THE RACE TO THE MOON
Blue Marble Apollo 8 Earthrise photo
Trace the rise of the space programs of the United States and the Soviet Union, from earliest beginnings, of unmanned probes, to the end of America's Apollo program. Get details about every Apollo mission. Read biographies of every Apollo astronaut. Go behind the scenes of the famous photos and experiments, and much more.
JFK Moon speech at Rice
Buzz Aldrin on the Moon

RECENT EVENTS

Canadian Coin Shaped Like Country
July 15, 2019
Canadian coin Canada has added a new edge–several, actually–to the national currency tradition with a coin shaped like the country. In honor of Canada Day, which is on July 1, the Royal Canadian Mint released a limited edition coin shaped like the geographical outline of Canada. On the face are animals to represent the country's 13 provinces and territories. On the obverse is Queen Elizabeth. The Mint printed only 2,000 of the "Canadian Landscape" coins, which retailed at $339 Canadian (US$260).

IN DAYS GONE BY

The Great Fire of Rome
For six days in July 64, the city of Rome was consumed by fire. Summer temperatures and winds were already high; many buildings were made of wood and poorly constructed; and, according to some sources, high-ranking officials hampered efforts to control the blaze. As a result, many people died and 10 of the 14 city regions were either heavily affected or ruined. To this day, historians cannot agree on some basic elements of the story, including who, if anyone, might have caused the blaze. Rome at that time was a city of 2 million people, many of whom were poor, living in slums. It was in one of these areas, at the Capena Gate, a marketplace near the huge stadium Circus Maximum, that the fire began, late on the night of July 18. The stadium quickly went up in flames, as did a large part of the city. Hot summer winds fanned the flames.

The Seneca Falls Convention for Women's Rights
The Seneca Falls Convention was a gathering of Americans from around the country to further the cause of women's rights, including the right to vote (or suffrage). The convention took place on July 19 and July 20, in 1848, in Seneca Falls, N.Y. Two of the leaders of the women's suffrage movement, Elizabeth Cady Stanton and Lucretia Mott, had attended the Anti-Slavery Convention in London in 1840. They and all other women who attended were denied the opportunity to take part in any of the discussions; in fact, the men forced the women to sit behind partitions, as if they weren't there. Mott and Stanton weren't too happy with the treatment at what was billed as a world convention. They were also part of a growing number of women who were asserting their dissatisfaction with the current state of affairs. Stanton went away and wrote the Declaration of Sentiments, a document inspired the Declaration of Independence that asserted that women should have many rights currently not allowed to them, including the right to own property and the right to vote. This document was the guiding force behind the six sessions and many other discussions that the 300 men and women participated in during the two-day convention.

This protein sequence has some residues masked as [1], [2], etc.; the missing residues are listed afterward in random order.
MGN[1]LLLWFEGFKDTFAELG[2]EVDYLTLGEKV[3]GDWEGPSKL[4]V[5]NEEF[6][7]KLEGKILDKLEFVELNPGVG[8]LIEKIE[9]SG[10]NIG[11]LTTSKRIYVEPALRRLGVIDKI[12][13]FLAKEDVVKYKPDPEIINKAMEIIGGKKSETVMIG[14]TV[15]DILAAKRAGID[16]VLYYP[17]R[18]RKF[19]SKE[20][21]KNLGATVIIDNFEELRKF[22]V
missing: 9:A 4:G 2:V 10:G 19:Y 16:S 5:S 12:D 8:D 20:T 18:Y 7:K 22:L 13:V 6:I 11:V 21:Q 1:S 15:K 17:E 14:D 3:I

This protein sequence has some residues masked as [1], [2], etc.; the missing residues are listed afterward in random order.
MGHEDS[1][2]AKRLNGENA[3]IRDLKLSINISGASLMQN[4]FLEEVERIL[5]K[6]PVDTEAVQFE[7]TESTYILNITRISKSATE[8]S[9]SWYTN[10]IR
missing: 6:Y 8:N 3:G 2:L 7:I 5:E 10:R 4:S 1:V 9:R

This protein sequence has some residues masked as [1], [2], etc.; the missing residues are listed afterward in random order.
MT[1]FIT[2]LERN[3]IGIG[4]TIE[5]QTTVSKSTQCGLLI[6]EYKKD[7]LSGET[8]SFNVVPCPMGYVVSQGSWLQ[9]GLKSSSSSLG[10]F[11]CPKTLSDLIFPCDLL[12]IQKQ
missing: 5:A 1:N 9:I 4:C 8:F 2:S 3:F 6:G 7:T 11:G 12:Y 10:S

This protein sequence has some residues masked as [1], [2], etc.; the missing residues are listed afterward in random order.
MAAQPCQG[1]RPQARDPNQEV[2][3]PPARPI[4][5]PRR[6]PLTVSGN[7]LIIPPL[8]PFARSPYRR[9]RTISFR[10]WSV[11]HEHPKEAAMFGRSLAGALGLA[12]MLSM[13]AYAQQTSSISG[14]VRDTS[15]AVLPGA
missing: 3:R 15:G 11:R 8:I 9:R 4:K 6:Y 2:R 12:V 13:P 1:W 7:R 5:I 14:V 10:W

Stay Cool

Summer is here (unless you live in the Southern hemisphere). It's often hot in the summer, no matter where you live. Below are some ways to beat the heat!

Click on the image or the words for each one.

 

Teaching Resources



Significant Sevens are the highest, the lowest, the deepest, the farthest, the oldest, the youngest, and a host of other lists in economics, geography, history, and much more.

Cultural Icons are the instantly recognizable monuments, landforms, buildings, and many other kinds of landmarks that define a people, place, or culture.

 


ANCIENT GREECE

One of the shining lights in ancient times was the city-states of Greece. Athens and Sparta are perhaps the most famous of these, but they numbered many more than that. So many of the traditions of Western (and Eastern) nations can be traced to these ancient peoples and their triumphs and struggles.

Find out more about the ancient Greeks:

 

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Social Studies for Kids
copyright 2002–2019
David White

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